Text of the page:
I shake my head, “no, not a scratch on me. You?”
“I think I bruised something in that slide.” She rubs her behind and I laugh.
“That was some move.” I agree and a sheepish grin spreads over her face. “What?”
“Truth is,” she glances behind us, “I didn’t mean to do the slide… I think I slipped in vamp goop and just went with it.” She brings her eyes back to mine and we both burst out laughing in glorious tension relieving gasps. I hear Nick join in and Jo and Casey’s whispered comfort to one another and I know that we’re ok.

Relief coursing through me I turn to Charlie. Her eyes are alight with the same relief I feel and I decide not to wait another moment. Fisting my hand into her soft curls I drag her lips to mine. She let out a small sound of surprise and I worry for a moment that I should let her go. Then she parts her soft lips and our tongues entwine. The world falls away and there was only her. Her curves pressed to my side, the tickling halo of her curls and the searing desire that she poured into me with her mouth. I groan, tightening my hold, and pour it all back into her.

Nick gave a muffled cough and we broke apart breathless. She offered me a lopsided smile and then stood and offered her hand to haul me off the floor. I shot Nick the dirtiest look I could manage. He scoffed and raised an amused eyebrow then turned to gather our scattered weapons. Casey moved to help Nick and I crouched in front of Jo.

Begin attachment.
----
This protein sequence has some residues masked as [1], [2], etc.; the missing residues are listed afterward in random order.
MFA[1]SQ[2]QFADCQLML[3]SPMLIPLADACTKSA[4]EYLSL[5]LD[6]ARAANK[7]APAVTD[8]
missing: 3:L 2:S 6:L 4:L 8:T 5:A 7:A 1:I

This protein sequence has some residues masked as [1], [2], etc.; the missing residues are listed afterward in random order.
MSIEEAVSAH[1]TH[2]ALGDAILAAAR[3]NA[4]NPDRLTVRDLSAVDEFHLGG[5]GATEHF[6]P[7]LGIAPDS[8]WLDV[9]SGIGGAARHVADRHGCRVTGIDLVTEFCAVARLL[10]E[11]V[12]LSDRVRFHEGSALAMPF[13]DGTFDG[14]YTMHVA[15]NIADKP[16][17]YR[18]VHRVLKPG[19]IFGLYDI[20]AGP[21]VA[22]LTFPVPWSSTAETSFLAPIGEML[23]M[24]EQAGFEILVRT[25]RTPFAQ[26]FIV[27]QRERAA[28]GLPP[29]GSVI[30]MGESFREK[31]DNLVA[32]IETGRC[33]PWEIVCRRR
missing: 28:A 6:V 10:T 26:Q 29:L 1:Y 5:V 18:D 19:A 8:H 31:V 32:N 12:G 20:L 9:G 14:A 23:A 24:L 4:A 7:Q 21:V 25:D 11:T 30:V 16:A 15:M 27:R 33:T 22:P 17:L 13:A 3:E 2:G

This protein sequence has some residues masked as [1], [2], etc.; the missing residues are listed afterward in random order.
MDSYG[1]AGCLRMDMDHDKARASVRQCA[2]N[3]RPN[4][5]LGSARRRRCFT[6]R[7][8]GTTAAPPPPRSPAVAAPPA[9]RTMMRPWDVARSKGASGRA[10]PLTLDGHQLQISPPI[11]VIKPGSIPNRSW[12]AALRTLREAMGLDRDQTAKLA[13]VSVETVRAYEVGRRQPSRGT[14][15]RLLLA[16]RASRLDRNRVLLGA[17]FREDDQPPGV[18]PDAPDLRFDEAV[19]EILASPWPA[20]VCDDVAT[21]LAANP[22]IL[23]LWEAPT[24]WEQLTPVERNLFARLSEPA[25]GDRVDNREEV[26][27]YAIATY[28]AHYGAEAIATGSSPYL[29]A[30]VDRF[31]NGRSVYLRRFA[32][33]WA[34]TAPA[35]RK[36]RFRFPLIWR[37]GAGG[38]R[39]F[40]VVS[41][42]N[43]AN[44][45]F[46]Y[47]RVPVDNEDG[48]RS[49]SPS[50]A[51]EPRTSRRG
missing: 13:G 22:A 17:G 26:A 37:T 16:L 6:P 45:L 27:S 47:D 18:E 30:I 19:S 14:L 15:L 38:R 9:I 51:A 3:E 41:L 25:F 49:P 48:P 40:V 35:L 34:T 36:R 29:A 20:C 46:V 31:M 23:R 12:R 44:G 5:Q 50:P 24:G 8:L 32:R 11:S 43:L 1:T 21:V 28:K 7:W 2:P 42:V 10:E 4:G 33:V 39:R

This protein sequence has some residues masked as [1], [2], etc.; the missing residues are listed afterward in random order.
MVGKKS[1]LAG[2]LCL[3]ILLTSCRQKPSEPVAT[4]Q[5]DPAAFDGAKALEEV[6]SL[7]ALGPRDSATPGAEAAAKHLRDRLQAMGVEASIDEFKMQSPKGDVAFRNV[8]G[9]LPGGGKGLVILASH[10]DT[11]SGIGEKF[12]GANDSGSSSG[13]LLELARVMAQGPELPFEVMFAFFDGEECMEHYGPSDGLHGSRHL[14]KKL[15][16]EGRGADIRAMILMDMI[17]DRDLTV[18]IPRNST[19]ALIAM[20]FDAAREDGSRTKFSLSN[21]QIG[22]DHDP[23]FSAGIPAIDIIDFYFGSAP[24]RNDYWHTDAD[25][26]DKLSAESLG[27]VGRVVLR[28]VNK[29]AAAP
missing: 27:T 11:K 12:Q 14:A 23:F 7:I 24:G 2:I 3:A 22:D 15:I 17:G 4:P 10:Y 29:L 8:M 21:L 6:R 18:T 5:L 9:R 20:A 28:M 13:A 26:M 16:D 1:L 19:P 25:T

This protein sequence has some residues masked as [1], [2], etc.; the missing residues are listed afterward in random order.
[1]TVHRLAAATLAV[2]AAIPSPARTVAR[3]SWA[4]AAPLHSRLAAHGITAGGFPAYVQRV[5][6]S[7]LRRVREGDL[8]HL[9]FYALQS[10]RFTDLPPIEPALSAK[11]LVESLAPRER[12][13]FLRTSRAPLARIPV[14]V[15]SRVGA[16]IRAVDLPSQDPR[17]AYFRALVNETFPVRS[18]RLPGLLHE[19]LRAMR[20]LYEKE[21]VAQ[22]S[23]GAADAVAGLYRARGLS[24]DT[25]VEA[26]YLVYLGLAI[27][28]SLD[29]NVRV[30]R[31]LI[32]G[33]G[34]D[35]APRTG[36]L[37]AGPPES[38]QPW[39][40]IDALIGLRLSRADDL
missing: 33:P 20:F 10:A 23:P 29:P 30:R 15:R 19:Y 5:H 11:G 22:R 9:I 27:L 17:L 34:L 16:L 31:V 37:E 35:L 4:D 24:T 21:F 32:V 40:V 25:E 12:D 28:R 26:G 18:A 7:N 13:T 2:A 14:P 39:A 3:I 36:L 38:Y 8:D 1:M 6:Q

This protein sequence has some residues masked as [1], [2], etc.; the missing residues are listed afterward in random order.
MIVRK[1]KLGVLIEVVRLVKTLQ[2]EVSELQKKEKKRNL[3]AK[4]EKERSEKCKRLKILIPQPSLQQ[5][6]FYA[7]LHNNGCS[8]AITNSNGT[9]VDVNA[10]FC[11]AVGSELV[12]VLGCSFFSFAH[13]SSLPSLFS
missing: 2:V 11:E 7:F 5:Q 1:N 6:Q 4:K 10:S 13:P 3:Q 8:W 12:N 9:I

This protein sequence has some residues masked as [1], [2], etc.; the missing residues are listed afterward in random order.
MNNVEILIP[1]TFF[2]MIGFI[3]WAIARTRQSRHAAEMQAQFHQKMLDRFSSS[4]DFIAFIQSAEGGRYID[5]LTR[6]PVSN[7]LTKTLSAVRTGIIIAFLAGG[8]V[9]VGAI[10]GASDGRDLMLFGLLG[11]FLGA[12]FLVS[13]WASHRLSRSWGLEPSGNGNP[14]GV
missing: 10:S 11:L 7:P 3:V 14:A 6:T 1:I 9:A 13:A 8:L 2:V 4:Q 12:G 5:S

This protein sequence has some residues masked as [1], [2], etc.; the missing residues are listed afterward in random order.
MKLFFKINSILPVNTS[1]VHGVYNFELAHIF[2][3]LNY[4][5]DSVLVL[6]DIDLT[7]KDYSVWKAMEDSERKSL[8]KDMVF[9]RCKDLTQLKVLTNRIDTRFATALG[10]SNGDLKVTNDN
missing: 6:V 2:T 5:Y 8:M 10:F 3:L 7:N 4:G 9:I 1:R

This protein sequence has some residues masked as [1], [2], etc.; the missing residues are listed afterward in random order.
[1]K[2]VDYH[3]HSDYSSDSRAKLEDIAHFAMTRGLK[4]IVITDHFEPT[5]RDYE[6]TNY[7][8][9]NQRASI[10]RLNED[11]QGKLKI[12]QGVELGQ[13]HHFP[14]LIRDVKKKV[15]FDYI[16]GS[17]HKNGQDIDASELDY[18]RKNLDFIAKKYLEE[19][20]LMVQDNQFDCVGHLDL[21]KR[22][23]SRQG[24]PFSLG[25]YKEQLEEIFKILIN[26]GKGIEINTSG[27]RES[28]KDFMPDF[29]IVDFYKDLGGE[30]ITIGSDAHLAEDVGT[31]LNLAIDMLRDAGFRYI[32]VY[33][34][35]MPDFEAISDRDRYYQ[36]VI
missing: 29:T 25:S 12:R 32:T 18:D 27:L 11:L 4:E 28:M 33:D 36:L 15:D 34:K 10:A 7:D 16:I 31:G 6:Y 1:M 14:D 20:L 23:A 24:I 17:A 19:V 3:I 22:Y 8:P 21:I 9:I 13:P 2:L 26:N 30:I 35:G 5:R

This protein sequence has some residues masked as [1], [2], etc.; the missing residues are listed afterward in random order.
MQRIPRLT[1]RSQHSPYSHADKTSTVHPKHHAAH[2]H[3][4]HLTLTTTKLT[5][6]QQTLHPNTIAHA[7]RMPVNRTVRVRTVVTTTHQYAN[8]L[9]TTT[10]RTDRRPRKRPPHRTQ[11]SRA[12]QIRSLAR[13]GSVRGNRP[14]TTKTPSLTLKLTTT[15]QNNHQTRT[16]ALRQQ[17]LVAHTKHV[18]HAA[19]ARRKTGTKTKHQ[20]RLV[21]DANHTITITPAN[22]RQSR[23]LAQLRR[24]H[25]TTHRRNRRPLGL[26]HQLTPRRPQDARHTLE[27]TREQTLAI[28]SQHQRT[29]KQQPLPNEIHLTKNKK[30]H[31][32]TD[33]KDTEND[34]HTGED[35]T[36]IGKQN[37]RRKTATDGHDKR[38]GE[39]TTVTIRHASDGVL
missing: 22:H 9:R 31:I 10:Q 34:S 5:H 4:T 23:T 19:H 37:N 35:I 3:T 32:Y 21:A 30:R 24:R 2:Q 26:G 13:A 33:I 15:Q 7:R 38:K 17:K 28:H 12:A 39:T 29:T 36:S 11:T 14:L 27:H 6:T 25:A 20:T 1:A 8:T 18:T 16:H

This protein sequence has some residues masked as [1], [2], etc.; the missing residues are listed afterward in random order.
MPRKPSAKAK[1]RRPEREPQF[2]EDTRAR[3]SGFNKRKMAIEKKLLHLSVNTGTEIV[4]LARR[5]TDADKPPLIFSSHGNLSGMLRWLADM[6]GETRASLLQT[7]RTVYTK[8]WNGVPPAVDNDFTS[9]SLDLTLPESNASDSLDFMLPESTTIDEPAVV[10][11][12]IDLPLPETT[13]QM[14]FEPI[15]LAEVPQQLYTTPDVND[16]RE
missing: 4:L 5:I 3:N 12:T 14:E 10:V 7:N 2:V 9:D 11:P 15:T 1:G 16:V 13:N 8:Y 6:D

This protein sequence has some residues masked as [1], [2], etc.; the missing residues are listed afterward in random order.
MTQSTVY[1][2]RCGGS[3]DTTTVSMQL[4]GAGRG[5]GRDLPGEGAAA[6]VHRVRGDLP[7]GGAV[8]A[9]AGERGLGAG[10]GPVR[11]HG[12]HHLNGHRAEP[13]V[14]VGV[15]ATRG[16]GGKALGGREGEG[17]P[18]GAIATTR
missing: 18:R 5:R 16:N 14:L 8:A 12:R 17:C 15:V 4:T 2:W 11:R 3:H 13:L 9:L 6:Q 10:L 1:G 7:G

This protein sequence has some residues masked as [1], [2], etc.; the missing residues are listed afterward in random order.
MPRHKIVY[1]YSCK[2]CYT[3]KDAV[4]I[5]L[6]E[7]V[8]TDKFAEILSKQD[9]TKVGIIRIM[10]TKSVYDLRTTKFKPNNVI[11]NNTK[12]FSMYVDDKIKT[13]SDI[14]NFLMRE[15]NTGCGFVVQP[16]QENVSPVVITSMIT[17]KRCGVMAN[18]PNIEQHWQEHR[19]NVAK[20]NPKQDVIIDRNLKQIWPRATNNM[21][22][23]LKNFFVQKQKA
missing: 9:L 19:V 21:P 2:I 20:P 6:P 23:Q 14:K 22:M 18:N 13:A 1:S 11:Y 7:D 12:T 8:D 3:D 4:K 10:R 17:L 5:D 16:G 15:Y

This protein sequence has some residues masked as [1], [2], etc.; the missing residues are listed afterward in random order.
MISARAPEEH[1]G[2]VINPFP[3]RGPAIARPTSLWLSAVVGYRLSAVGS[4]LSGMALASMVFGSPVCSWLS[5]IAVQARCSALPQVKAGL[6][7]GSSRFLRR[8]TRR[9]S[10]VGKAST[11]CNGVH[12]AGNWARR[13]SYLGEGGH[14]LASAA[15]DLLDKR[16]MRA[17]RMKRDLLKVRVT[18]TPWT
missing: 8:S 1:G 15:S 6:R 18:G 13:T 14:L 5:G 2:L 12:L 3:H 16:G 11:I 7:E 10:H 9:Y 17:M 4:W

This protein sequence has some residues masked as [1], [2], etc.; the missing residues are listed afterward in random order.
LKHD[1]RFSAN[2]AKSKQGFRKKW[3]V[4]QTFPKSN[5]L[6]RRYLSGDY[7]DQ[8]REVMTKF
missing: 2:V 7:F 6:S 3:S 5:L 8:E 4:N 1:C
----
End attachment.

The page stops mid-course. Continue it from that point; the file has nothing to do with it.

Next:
“We’re ok Jo, you did real good kiddo.” Her eyes weren’t focused on me, refusing to meet my gaze. I pulled her into a standing position and gave her a tight squeeze. Her eyes grew round and terrified and I dropped my arm, convinced I had frightened her with the stinking mess of vampire goo that coated me. The sound of a gurgled hiss from behind me told me I was wrong. We watch as the vamp emerges from the store. His mangled jaw bone telling us that Nick hadn’t finished him off as we thought.

I was already reaching for Charlie’s baton when Jo barrelled past me with a bellow and lunged at the vampire. She struck the beast square in the chest, a mousy ball of fury, riding it to the ground as she plunged my hunting knife square in its eye. The beast died instantly but she sat astride it for a moment, as though waiting to be sure of its death. Then, slowly she pulled the knife from the eye socket to a sickening squelch. She wiped the blackened blade of the knife across the tattered rags of the vamp, cleaning it as best she could. Still, none of us moved or made a sound. She rose, tucked the blade into her belt loop and went about gathering the rest of our belongings.